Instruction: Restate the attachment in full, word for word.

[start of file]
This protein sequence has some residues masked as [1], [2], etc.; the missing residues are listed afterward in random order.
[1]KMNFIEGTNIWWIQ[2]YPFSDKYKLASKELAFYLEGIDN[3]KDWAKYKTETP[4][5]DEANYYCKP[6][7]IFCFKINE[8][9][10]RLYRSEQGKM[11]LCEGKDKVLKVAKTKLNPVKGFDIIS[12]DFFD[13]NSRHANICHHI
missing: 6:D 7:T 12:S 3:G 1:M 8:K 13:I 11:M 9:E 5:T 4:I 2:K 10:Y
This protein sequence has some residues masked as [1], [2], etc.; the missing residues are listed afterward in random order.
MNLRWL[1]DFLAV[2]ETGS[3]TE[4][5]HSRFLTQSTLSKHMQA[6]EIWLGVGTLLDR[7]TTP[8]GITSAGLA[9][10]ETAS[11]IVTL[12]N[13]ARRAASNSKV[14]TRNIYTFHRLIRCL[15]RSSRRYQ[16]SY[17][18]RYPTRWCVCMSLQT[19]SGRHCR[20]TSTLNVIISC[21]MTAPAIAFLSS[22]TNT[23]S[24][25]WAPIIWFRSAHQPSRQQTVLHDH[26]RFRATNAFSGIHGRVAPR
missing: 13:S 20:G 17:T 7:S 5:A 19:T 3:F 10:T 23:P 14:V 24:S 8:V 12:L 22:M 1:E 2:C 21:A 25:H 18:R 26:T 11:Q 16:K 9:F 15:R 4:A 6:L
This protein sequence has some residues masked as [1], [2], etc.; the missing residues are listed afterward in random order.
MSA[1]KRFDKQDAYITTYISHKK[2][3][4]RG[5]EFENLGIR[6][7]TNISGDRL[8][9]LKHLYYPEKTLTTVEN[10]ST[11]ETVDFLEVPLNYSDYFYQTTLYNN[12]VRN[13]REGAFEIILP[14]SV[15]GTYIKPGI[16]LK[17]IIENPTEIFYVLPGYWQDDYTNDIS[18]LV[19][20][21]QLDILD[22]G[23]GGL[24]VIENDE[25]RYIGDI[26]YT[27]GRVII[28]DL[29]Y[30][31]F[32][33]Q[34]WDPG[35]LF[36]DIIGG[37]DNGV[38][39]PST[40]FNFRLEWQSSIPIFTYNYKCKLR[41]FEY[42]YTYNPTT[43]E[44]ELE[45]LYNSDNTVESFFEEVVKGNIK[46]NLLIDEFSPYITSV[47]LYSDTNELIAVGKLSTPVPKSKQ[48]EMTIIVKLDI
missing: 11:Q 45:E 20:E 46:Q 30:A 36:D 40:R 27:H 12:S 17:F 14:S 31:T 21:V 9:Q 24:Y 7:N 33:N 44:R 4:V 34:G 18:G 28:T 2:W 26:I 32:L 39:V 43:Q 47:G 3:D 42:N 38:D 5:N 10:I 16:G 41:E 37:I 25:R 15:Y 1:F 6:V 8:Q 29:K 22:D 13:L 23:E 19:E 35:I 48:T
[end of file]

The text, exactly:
This protein sequence has some residues masked as [1], [2], etc.; the missing residues are listed afterward in random order.
[1]KMNFIEGTNIWWIQ[2]YPFSDKYKLASKELAFYLEGIDN[3]KDWAKYKTETP[4][5]DEANYYCKP[6][7]IFCFKINE[8][9][10]RLYRSEQGKM[11]LCEGKDKVLKVAKTKLNPVKGFDIIS[12]DFFD[13]NSRHANICHHI
missing: 6:D 7:T 12:S 3:G 1:M 8:K 13:I 11:M 9:E 5:T 4:I 2:K 10:Y
This protein sequence has some residues masked as [1], [2], etc.; the missing residues are listed afterward in random order.
MNLRWL[1]DFLAV[2]ETGS[3]TE[4][5]HSRFLTQSTLSKHMQA[6]EIWLGVGTLLDR[7]TTP[8]GITSAGLA[9][10]ETAS[11]IVTL[12]N[13]ARRAASNSKV[14]TRNIYTFHRLIRCL[15]RSSRRYQ[16]SY[17][18]RYPTRWCVCMSLQT[19]SGRHCR[20]TSTLNVIISC[21]MTAPAIAFLSS[22]TNT[23]S[24][25]WAPIIWFRSAHQPSRQQTVLHDH[26]RFRATNAFSGIHGRVAPR
missing: 13:S 20:G 17:T 7:S 5:A 19:T 3:F 10:T 23:P 14:V 24:S 8:V 12:L 22:M 1:E 2:C 21:A 25:H 18:R 26:T 11:Q 16:K 9:F 15:R 4:A 6:L
This protein sequence has some residues masked as [1], [2], etc.; the missing residues are listed afterward in random order.
MSA[1]KRFDKQDAYITTYISHKK[2][3][4]RG[5]EFENLGIR[6][7]TNISGDRL[8][9]LKHLYYPEKTLTTVEN[10]ST[11]ETVDFLEVPLNYSDYFYQTTLYNN[12]VRN[13]REGAFEIILP[14]SV[15]GTYIKPGI[16]LK[17]IIENPTEIFYVLPGYWQDDYTNDIS[18]LV[19][20][21]QLDILD[22]G[23]GGL[24]VIENDE[25]RYIGDI[26]YT[27]GRVII[28]DL[29]Y[30][31]F[32][33]Q[34]WDPG[35]LF[36]DIIGG[37]DNGV[38][39]PST[40]FNFRLEWQSSIPIFTYNYKCKLR[41]FEY[42]YTYNPTT[43]E[44]ELE[45]LYNSDNTVESFFEEVVKGNIK[46]NLLIDEFSPYITSV[47]LYSDTNELIAVGKLSTPVPKSKQ[48]EMTIIVKLDI
missing: 11:Q 45:E 20:E 46:Q 30:A 36:D 40:R 27:H 12:S 17:F 14:S 31:T 21:V 9:Q 24:Y 7:N 33:N 44:R 4:V 34:G 18:G 28:T 2:W 26:I 32:L 39:V 43:Q 47:G 3:D 42:N 38:D 5:N 10:I 16:G 41:E 37:I 25:R 15:Y 1:F 6:V 8:Q 29:K 22:D 13:L 23:E 19:E 35:I 48:T